Sunday, March 6, 2011


My friend's sons have been getting into the Harry Potter books.

We had a snowstorm last weekend that knocked out our power for a few days. My sister's kids (ages 9, 9 and 6) came over and I ran a Microlite20 Old School Style game for them (though I just called it "Dungeons & Dragons" and felt quite good doing so), which we all enjoyed. Well, I enjoyed it up until they started getting goofy and sabotaging each other's attempts to escape a cell they'd been imprisoned in. But we'd been playing for about four hours by then, which is a pretty long time to get a 9 year-old to focus on one activity aside from watching TV or playing video games, it seems to me, so I count the experience as positive overall.

Anyway, having had this experience, I've been in the mood to run the game for my friend's sons. We've roleplayed before - Teenagers From Outer Space and Earthdawn - though I don't think I've actually run a game for them yet. When Cataclysm came out for WoW, they got excited about the idea of playing Worgen characters. They've also been interested in our fantasy LARP, which includes animal-based Beastmen, so it made sense to me to run a game for them set in Xaria, the setting of our LARP. That way, they could become more familiar with the setting and thus be groomed for the day when they're ready to start as LARP players*, and they would also have an in-game excuse for being anthropomorphic wolves.

Anyway, back to whatever this has to do with Harry Potter.

While I was toying with the idea of running said D&D game for the boys, I was made aware of their recent interest in the Potterverse and so I began to think about a fantasy setting in which the primary focus was an order of Wizards.

I liked the idea of different Houses, each with its own character, history, philosophy and so on. I looked at a variety of games and settings that include this concept: Redhurst Academy of Magic, Ars Magica's Order of Hermes, WFRP's Imperial Colleges of Magic, to mention the ones that influenced me the most.

(I also looked at GURPS Witch World's color-based colleges of magic, but in the end I concluded that I specifically wanted a D&D world, and so the division that made the most sense was along the lines of D&D magical schools. This is not the time to go fiddling with the D&D magic system...)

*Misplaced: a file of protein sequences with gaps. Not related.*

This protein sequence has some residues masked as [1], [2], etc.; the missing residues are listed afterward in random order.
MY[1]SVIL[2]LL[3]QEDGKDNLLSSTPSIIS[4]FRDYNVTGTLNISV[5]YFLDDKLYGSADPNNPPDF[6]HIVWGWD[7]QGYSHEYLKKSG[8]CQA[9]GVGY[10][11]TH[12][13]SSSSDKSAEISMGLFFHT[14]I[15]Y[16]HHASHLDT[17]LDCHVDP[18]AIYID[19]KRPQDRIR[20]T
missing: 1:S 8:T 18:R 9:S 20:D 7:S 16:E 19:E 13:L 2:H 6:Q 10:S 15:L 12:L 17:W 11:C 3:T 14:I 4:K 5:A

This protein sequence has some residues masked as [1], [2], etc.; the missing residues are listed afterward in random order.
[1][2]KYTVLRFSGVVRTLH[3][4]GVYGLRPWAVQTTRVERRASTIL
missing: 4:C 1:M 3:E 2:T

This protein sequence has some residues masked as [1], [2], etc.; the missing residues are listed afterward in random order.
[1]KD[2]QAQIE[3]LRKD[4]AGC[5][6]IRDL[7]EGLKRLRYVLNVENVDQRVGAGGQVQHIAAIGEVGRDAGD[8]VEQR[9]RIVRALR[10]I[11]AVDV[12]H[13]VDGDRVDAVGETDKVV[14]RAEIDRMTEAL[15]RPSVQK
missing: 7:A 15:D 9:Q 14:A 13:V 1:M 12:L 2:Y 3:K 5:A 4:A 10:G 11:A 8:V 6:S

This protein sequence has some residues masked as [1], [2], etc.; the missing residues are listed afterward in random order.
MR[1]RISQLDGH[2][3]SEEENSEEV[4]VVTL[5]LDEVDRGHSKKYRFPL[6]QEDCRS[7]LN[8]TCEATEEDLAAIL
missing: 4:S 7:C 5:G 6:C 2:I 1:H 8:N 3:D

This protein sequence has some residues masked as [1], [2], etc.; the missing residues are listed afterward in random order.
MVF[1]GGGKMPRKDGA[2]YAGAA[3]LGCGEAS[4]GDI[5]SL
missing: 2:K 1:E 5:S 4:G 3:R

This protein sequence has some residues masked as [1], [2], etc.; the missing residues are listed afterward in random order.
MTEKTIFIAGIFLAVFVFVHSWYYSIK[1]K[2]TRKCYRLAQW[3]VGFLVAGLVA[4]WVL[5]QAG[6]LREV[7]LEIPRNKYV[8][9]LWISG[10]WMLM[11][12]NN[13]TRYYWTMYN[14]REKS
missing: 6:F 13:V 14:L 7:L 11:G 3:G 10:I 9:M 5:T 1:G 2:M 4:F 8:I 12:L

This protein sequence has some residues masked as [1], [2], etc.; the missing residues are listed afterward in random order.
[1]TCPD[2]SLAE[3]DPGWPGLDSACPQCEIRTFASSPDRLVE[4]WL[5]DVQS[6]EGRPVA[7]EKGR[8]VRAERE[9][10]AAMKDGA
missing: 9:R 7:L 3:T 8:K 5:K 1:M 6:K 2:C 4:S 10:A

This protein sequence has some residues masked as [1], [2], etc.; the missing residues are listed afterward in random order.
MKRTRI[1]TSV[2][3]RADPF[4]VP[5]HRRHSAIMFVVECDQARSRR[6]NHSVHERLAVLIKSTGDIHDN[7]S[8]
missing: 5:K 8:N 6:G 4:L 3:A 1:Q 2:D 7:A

I went back to The Complete Wizard's Handbook for 2nd Edition AD&D, and began scouring that book for its suggestions of what the personality types of different specialist Mages would be like. I incorporated those ideas into the ones I'd already started developing based on my own preconceived notions and the inspirations I'd gotten from WFRP and Ars Magica. A couple of the names, like Aegis and Mordant, are straight from Redhurst.

I'm not 100% happy with it yet (for example, Volkheart sounds too close to Voldemort for my liking), and I haven't decided anything about the world in which this order would be set, whether I would use something pre-made, modify an existing setting I already have, or make something out of whole cloth, etc. The cosmology so far is heavily cribbed from Witch World, with its palpable presence of Light and Shadow (I'll probably include Quan Iron, as well, just because I've always liked the idea), but still requiring a few other details to flesh out. Something else I need to consider is whether this means that the vast majority of Wyzards are specialist mages, and mages which draw from all of the colleges of magic are rare prodigies?

Granted, it's not necessary to come up with everything right now, and if I were to run this for my friend's sons, I don't know how much the boys would even be interested in that kind of background stuff. I feel like those details would certainly have been lost on my sister's kids, who played characters like "Merlin, Jr." and "Harry Potter the Girl" (yes, that was what Niece #2 named her character. I'll have to make a post in the future about that game session). But it does make me happy to create it.